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Australian Indigenous HealthBulletin
 

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This section provides key facts about personal hygiene and Indigenous environmental health for Aboriginal and Torres Strait Islander environmental health practitioners. Information is provided on the health effects of poor hygiene and the role of the environmental health worker in helping Indigenous communities practice good hygiene. At the end of this summary you will find information for specific resources that may relate to your area of interest or expertise. For environmental health workers it is important to understand why people have poor hygiene before the problems can be dealt with. The role of the environmental health worker is to promote good hygiene; they may often work on their own or with other health workers to achieve this goal.

Why is good hygiene important?

Good hygiene stops the spread of germs and parasites. Germs are very small microorganisms which cannot be seen with the naked eye, this means you need to use some form of magnification to see them. There are two main types of germs; viruses and bacteria, and when they enter the human body they can sometimes cause diseases and make people sick. Parasites are animals or plants which must live on or in another plant or animal to survive. Examples of germs and parasites which can cause health problems include:

Diseases enter a person's body by:

Some diseases can be treated by medicines at home; however others may require hospital treatment.

How are germs and parasites spread?

Many of the diseases above occur because of poor environmental health standards which make it easier for germs to enter a person's body. Germs can be spread by:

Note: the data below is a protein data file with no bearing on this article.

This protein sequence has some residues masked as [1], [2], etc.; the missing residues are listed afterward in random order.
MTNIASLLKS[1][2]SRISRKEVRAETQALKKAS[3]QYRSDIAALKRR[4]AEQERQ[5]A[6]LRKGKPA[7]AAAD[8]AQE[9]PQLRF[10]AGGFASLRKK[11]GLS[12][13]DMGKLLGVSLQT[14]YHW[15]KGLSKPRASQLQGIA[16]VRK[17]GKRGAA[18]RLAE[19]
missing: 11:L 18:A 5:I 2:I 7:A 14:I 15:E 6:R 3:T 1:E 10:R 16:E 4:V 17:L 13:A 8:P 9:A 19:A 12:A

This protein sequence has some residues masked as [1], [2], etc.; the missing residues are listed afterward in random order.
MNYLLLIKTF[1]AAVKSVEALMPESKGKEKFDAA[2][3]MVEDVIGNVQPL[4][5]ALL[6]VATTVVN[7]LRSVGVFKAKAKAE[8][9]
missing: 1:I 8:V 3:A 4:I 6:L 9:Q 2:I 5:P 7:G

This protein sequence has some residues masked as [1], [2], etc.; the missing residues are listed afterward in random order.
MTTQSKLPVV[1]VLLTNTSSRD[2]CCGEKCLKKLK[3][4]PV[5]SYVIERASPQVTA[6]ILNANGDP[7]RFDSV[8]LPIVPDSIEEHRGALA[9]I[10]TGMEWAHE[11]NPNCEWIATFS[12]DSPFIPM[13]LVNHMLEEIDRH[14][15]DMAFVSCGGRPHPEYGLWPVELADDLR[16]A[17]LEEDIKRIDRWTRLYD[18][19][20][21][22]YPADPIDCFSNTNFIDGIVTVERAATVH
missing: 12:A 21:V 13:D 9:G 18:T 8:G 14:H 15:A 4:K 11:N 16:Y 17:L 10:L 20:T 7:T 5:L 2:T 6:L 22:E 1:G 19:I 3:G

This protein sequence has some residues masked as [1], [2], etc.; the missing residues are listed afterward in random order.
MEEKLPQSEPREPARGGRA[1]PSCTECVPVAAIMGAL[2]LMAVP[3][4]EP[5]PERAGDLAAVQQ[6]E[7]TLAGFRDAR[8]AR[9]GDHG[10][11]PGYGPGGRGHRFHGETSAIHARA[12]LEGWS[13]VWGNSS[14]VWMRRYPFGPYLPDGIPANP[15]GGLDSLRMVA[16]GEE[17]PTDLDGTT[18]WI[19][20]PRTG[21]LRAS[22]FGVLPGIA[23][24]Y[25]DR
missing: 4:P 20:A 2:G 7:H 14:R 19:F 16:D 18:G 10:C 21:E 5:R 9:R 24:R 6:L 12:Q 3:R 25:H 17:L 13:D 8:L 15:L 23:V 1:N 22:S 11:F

How do Indigenous communities stop the spread of germs and parasites?

By keeping the environment clean it is harder for germs and parasites to live and breed. There are many ways to stop the spread of germs and parasites, examples include:

Environmental health workers, as part of their role, need to find ways to get the information on personal hygiene to the communities. This may take time depending on how open people are to changing lifelong habits. The programs and projects and resource and equipment sections of this topic will provide environmental health workers with information to help them in this role.

References

Government of WA Department of Health (1997) Aboriginal Environmental Health Workers Manual 1997. Retrieved [Access 1997] from http://www.public.health.wa.gov.au/cproot/1458/2/EHW_Manual_1997.pdf

Queensland Health (2008) Hygiene, Queensland. Retrieved 2009 from http://www.health.qld.gov.au/ehworm/hygiene/default.asp

© Australian Indigenous HealthInfoNet 2013 
This product, excluding the Australian Indigenous HealthInfoNet logo, artwork, and any material owned by a third party or protected by a trademark, has been released under a Creative Commons BY-NC-ND 3.0 (CC BY-NC-ND 3.0) licence. Excluded material owned by third parties may include, for example, design and layout, images obtained under licence from third parties and signatures.

 

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    Last updated: 4 August 2009
     
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